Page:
FROM THE SUPERINTENDENT'S SEAT:
All Set for Summer?
What are the kids doing this summer? That question starts to surface every January and gets more and more urgent as the season approaches.
Summer offers parents and children a unique stretch of time when they can together choose what activities will occupy their days. Whether your children will be attending a full-time structured summer camp, or will be taking each day as it comes, you should encourage them to use their time to explore their interests and to try some new things that they may not have the time to experience during the school year.
What is the best thing for your children to do this summer? Obviously, there is no single way to answer that question, but it is important to see that learning does not come to a complete halt. There are so many opportunities in the summer to expand your children’s knowledge. Your children’s ages and your family’s availability to provide supervision and assistance will be major factors in your decision. Preschool and elementary grade children generally have an abundance of programs to choose from, and schools and communities offer many free or low-cost options. You are the best judge as to whether it would be better for your children to attend a specialized program or participate in a general recreation and social experience. It’s when the kids get into the preteens and beyond that summer planning takes on a whole new dimension.
At this age, several different factors come up for consideration for working parents. Do your children require full-time supervision or are you comfortable leaving them on their own for substantial times during the day? Do you and your children agree on the answer to this question?
By middle school, many children benefit from trying a few different things during the summer. They may want to concentrate on a sport or academic area of interest for a few weeks, join the summer band, or just go to the beach or pool with friends. Any combination of these choices can add up to a pleasurable and productive summer for your children, as long as you agree beforehand on how and when this schedule will be accomplished.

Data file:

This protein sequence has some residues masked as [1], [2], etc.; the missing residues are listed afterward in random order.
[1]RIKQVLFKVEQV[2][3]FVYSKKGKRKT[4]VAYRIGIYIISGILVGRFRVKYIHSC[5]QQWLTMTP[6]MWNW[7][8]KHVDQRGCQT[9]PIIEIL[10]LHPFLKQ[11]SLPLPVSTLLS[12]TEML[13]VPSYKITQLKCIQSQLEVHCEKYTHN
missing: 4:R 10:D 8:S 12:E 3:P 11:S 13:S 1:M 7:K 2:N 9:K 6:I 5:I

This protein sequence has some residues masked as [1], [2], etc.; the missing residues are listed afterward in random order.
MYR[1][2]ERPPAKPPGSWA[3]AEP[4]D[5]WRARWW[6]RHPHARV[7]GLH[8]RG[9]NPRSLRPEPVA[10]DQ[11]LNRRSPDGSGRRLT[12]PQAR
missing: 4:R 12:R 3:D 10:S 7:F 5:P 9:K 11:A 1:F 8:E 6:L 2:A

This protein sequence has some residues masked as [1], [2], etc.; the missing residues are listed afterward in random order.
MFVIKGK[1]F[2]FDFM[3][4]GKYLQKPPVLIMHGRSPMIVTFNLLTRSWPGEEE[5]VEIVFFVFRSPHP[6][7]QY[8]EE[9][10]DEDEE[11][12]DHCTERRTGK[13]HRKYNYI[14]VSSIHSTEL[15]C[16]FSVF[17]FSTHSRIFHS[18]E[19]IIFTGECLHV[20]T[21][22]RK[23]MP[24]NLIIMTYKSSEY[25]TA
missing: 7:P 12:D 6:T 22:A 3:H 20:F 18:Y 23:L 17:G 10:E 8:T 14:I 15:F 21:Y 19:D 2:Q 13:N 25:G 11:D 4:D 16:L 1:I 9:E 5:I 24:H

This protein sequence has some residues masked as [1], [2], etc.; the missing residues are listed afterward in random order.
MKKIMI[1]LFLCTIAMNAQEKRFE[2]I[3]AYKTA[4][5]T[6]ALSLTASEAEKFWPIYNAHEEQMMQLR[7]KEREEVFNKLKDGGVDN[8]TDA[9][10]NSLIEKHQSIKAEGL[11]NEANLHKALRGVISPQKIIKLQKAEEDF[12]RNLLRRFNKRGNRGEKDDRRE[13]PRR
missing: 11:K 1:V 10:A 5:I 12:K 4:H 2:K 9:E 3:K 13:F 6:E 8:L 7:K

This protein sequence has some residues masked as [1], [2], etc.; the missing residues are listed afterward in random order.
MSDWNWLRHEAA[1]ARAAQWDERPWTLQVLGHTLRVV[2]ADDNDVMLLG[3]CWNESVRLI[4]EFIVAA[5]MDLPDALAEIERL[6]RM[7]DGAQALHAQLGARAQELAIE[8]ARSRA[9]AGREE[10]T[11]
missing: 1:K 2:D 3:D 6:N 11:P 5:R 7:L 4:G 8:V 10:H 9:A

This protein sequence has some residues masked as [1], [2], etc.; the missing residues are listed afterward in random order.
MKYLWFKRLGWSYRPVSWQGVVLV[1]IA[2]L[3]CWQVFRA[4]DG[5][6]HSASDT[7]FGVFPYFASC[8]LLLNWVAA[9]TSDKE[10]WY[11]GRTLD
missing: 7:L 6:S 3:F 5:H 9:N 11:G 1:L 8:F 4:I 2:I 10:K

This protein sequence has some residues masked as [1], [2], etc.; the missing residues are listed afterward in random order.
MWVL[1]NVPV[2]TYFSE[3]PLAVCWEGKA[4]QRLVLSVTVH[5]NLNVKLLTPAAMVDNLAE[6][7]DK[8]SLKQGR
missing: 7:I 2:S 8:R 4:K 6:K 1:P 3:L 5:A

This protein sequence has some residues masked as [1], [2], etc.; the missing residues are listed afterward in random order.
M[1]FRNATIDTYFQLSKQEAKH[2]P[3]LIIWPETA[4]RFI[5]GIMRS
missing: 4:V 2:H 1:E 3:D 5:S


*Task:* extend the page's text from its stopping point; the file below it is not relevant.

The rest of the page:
With high school students, the question of summer employment often comes into play. The traditional job of working at a summer camp can be a great choice for the summer, but it may be rejected by teens who want to earn a significant amount of money, or who don’t relish supervising younger children. Summer is a great time for teens to add something special to their college resume such as volunteer work or internships.
Finally, but no less significantly, is the question of how to fit a family vacation into a fully scheduled summer. Base this decision on how your family will be spending the majority of the summer. Will your family need a vacation to rest from intense activities, or will you want your vacation to add excitement to weeks spent mainly relaxing at the beach or park? Do try to make the time to all be together. These are the memories that will last a lifetime.
However you decide to spend your summer, you will need to take some time for planning and consider the needs and interests of each member of your family. Have fun together, because sooner than you expect it will be September once again.#
Dr. Hankin is superintendent of Syosset Central School District. Randi Sachs is Public Information Officer of Syosset Schools.